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Does anyone else feel uncomfortable in SEN only groups?

(5 Posts)
FutureChicken Sat 22-Apr-17 15:53:57

I have a 4 yr old daughter ASD. Hearing impaired and epilepsy. I'm struggling to find our groups. She's starting to struggle with peers, but doesn't seem needy enough for special groups.

She just looks shy/ younger. She is quite well behaved and largely very quiet.

My local parent forum is starting an under 5 group but I wonder if people will wonder why she doesn't attend mainstream groups as she looks fine. However in busy loud groups she is a different child. She is scared and struggles a lot. I'm feeling a bit caught between two worlds as she's not too low functioning nor does she talk enough to show her difficulties. They probably would think shy 3 yr old. But in places with rules she can't cope, she's been known to hit babies in playgroups as treats them as peers in push and shove play.

Does this ring a bell with anyone?

Melawati Sat 22-Apr-17 19:12:44

Why not just go along and give the group a try, as it sounds like mainstream groups aren't working well for your DD. I doubt the other parents/carers will be looking at the other children and judging whether or not they should be there.
I do understand your reservations, and have certainly had similar feelings myself before going to a new group with my DD. But my experience has been that the other adults are very understanding and tolerant of difficulties, whether or not they are exactly the same as their own DC.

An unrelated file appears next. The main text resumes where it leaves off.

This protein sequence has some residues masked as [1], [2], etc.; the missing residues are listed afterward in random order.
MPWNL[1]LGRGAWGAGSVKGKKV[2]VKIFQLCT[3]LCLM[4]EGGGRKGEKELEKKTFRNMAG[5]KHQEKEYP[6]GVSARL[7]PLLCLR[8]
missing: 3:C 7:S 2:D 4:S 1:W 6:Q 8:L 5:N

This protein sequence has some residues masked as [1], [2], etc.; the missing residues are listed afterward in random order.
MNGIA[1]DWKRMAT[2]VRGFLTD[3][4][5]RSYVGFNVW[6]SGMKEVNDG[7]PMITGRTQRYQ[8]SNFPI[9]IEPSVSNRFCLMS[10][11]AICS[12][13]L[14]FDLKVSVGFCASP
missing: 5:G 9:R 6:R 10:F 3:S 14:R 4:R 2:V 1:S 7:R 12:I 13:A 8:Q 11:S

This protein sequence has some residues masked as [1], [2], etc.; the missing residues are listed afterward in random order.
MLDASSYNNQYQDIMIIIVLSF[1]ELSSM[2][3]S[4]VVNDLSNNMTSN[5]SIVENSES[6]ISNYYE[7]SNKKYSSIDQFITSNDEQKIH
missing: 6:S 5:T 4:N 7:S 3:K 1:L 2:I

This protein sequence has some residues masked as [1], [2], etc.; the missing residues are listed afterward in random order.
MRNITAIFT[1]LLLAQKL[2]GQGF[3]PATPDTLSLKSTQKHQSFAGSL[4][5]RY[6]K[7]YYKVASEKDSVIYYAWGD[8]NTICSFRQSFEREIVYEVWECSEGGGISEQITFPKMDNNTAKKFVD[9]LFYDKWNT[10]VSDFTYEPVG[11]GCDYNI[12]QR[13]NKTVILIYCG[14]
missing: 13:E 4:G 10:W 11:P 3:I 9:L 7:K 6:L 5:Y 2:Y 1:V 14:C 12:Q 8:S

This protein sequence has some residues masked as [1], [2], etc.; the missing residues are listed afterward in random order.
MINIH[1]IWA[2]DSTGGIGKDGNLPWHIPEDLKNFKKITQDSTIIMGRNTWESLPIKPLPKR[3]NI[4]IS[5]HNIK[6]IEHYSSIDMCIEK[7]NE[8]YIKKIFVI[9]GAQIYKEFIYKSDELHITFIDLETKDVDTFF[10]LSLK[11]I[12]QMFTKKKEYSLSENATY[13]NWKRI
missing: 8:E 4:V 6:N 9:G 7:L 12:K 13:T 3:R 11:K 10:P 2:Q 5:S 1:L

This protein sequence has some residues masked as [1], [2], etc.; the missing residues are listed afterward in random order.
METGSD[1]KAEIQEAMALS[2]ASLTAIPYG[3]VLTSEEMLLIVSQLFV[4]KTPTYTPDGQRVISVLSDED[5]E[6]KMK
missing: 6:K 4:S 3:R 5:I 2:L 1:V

Good luck to you and your DD!

notgivingin789 Sat 22-Apr-17 22:14:14

To be honest, I doubt anyone will care as most people are focus on their own DC's. Go and long and have a trial.

elliejjtiny Mon 24-Apr-17 20:08:41

Give it a try. There are loads of children with different needs and abilities at the groups we go to. I was worried about going to the local autism group with my eldest who has aspergers syndrome. I thought everyone else would have severely autistic, non verbal children and they would laugh at me for going. But everyone was lovely. In fact the only people who have ever said anything to me about my dc's needs being mild or we shouldn't go to sen groups have been people with no personal experience of DC with sen.

Cakescakescakes Wed 26-Apr-17 19:12:54

I thought my DS wasn't severe enough to need SEN groups but he also couldn't cope with mainstream groups. Then I went to an ASD group where he was placed with peers at a similar level and it was the first place I was able to leave him in someone else's care without worrying. They understand him, they understand ASD and they aren't shocked by ANYTHING. The little things make a difference like having a picture schedule of the activities for that session rather than just an oral explanation. I've now sought out another one and he loves it even more and it has children with various disabilities and siblings so quite a mixture.

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